Musical Public Radio Programs and Channels

The new Allegro! Web site

The original Allegro! Web site is still visible, but I am no longer updating it. I have replaced that site with a new site that has a slightly different focus. I'll explain here why I did that.

The origins of Allegro!

I created the original Allegro! Web site in about the year 2000 for my own use. Earlier in my life, I had listened to several public radio programs regularly, but I then moved to a city from which I could not hear them on my FM radio. Radio stations were then just introducing streaming audio, so I could again hear those programs by listening to stations elsewhere in the United States. I tracked down when my favorite programs were broadcast and made a list of the stations' Web sites and the broadcast times on their online schedules, converting the times into my own time zone.

It then occurred to me that others might want to do the same thing. In fact, I thought, there are Americans living all over the world who might like to listen to their own favorite programs as broadcast by American radio stations. For them, doing the necessary time zone conversions could be daunting. (Even today, broadcast services that offer streaming audio seem to imagine that all their listeners are local; very few disclose on their broadcast schedules or anywhere on their Web sites which time zones they are in.) So I expanded the site and added some automation, listing many more programs and broadcast services, including direct links to the audio streams, and allowing broadcast times to be converted into any time zone.

Some of the radio programs' producers had their own Web sites and were making current and even archived programs available to stream from those sites. I provided links to those sites. In my mind, though, I biased Allegro! toward the radio stations. Many of the radio stations I listed were small, community stations, but almost all were public stations and reliant on listener support. If I was confronted by a decision about how to orient my site, I leaned toward directing users to the radio stations to give them a chance to capture more listeners.


At that point Allegro! had become very useful but also very time-consuming to maintain. Radio stations constantly adjust their broadcast schedules. New audio stream formats were introduced that were more difficult to link to. The twice-annual shift between Standard and Daylight Saving Time had to be accommodated. And some programs, like the Metropolitan Opera, are seasonal.

Staying on top of the radio stations' schedule changes was the most troublesome. I created routines to capture schedules from the station Web sites and to analyze them for changes that affected Allegro!. But new schedule formats were introduced frequently. Finally, in 2015, most stations gravitated toward a radio-schedule format that I had great difficulty in "parsing". This meant reverting to the early days of Allegro!; again I had to look at each radio station's online schedule manually, hour by hour, day by day, and compare the schedule to my current database. It could take five to ten minutes to evaluate each schedule even if no changes had occurred.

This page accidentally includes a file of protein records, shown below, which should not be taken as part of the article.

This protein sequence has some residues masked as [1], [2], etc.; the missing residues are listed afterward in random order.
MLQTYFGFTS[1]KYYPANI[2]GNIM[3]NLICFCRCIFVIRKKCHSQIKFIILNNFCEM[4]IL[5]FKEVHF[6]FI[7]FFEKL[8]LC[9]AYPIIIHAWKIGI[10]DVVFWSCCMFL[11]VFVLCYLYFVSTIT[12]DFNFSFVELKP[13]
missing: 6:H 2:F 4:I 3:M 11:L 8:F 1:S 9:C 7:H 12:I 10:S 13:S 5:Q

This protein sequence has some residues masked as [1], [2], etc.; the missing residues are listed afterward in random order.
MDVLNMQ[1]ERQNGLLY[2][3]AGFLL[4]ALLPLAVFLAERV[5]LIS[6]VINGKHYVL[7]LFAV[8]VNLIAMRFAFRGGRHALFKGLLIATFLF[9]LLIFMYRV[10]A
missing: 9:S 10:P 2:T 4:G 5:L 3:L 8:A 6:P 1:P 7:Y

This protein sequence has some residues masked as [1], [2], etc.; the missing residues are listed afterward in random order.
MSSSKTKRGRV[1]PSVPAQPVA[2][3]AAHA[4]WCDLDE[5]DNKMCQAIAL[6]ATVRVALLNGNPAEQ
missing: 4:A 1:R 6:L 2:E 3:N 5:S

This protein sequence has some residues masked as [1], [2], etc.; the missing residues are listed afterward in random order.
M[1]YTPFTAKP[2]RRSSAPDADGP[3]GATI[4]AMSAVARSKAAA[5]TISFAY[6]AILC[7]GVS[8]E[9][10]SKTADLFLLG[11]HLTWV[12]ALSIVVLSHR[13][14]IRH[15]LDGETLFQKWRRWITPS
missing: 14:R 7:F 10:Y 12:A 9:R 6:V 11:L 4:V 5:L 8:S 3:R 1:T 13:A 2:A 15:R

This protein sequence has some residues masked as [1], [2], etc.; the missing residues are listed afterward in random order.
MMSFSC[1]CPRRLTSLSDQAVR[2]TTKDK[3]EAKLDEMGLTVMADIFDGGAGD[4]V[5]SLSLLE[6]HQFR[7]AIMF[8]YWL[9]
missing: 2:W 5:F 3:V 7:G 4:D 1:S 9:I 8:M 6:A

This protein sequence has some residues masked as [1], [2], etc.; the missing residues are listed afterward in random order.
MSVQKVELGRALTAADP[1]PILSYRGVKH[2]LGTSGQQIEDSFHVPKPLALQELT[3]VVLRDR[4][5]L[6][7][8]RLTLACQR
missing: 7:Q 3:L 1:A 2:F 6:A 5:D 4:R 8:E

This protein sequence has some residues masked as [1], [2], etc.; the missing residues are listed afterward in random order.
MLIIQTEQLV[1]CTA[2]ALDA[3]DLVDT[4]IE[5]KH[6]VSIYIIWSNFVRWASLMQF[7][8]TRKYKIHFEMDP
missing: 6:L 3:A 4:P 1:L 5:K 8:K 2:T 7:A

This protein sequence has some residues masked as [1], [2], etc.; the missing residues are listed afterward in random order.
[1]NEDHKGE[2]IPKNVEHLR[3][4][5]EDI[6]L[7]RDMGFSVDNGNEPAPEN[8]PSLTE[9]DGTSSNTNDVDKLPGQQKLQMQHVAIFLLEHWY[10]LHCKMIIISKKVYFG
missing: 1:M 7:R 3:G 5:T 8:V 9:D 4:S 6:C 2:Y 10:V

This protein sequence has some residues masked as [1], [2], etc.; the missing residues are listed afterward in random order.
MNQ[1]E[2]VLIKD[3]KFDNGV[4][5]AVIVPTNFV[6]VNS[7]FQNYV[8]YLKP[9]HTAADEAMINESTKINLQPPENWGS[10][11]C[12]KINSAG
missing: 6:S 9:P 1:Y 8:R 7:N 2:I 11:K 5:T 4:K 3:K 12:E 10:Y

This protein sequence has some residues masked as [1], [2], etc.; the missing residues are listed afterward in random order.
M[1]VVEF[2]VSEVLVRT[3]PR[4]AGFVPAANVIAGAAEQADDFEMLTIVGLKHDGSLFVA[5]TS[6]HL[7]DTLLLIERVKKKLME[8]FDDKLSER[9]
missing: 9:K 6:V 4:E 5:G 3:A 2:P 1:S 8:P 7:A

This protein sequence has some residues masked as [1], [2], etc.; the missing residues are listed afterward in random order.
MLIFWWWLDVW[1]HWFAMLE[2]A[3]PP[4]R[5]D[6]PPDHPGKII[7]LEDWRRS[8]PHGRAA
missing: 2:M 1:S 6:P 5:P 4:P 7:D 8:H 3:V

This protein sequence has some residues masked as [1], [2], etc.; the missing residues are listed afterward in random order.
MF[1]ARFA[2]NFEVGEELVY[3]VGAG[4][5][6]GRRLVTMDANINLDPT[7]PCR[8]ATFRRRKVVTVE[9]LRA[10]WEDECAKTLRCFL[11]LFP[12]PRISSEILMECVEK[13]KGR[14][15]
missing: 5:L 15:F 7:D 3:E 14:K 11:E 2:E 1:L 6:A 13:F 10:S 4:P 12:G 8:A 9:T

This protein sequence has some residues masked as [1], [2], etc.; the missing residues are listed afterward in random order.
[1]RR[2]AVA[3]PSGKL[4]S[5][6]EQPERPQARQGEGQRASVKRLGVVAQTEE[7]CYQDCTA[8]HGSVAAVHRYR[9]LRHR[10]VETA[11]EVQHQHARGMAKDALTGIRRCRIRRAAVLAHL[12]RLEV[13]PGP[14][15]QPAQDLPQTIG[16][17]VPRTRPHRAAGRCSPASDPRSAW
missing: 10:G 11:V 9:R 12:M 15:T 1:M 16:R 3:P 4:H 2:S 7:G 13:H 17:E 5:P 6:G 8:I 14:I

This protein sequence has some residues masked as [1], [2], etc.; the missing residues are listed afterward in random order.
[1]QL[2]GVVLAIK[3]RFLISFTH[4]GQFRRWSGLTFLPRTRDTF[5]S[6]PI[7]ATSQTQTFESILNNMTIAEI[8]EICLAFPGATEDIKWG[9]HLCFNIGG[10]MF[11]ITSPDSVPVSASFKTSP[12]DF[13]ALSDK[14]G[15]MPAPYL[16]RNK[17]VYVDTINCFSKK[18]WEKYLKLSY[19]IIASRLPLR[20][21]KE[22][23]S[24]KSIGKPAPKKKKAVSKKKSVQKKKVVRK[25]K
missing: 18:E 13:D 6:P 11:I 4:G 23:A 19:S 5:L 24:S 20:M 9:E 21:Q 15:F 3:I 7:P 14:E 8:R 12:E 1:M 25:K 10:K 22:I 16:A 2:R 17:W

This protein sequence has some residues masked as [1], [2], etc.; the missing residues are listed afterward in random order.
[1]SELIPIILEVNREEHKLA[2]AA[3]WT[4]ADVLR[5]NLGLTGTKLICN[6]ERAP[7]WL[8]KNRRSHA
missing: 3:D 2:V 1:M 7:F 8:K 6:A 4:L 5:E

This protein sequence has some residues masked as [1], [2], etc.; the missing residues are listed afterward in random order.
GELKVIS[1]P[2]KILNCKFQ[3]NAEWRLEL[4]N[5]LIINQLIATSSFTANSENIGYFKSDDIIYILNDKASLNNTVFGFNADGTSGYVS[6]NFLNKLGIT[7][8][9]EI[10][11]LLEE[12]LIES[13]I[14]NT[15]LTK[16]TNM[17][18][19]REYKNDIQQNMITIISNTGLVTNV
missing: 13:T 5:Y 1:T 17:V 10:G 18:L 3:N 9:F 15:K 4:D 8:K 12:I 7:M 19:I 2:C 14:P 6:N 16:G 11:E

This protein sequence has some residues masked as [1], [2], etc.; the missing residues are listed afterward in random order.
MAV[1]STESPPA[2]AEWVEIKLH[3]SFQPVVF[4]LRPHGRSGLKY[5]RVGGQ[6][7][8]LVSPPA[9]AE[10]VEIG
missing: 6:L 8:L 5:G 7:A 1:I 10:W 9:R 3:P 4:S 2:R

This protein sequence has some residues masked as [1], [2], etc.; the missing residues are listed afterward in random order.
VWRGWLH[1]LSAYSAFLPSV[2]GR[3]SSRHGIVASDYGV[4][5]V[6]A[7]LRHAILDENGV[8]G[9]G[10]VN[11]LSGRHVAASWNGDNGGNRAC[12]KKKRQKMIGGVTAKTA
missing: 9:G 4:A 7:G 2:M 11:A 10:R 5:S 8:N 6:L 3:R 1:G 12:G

Meanwhile, the cost of storing files "in the cloud" has plummeted. That means the producer of a radio program can inexpensively allow anyone to listen to the program's current episode on demand from the program's Web site, making it less important to locate a radio station somewhere that is transmitting that program. Large archive files can now be stored on line at low cost as well, so listeners can also listen to older episodes, again at a time of their own choosing.

The combination of those two developments — difficulty in keeping the Allegro! database up to date and the convenience of bypassing the radio stations in favor of streams directly from the programs — has meant that the value to its users of the original Allegro! format has greatly decreased.

The road ahead

Therefore, in late 2016 I decided to remove information about the radio stations' schedules from Allegro!. I have retained a list of music programs, with links to their own Web sites, allowing users to listen to those audio streams (where available). I have retained a list of useful broadcast services (radio stations or station networks) with links to their sites. I have added a list of "channels", mostly "always on" music services, each with its own flavor.

I thank Allegro!'s listeners and supporters. I hope that you will get value out of Allegro!'s current format.

John Rabold
November 2016
November 2016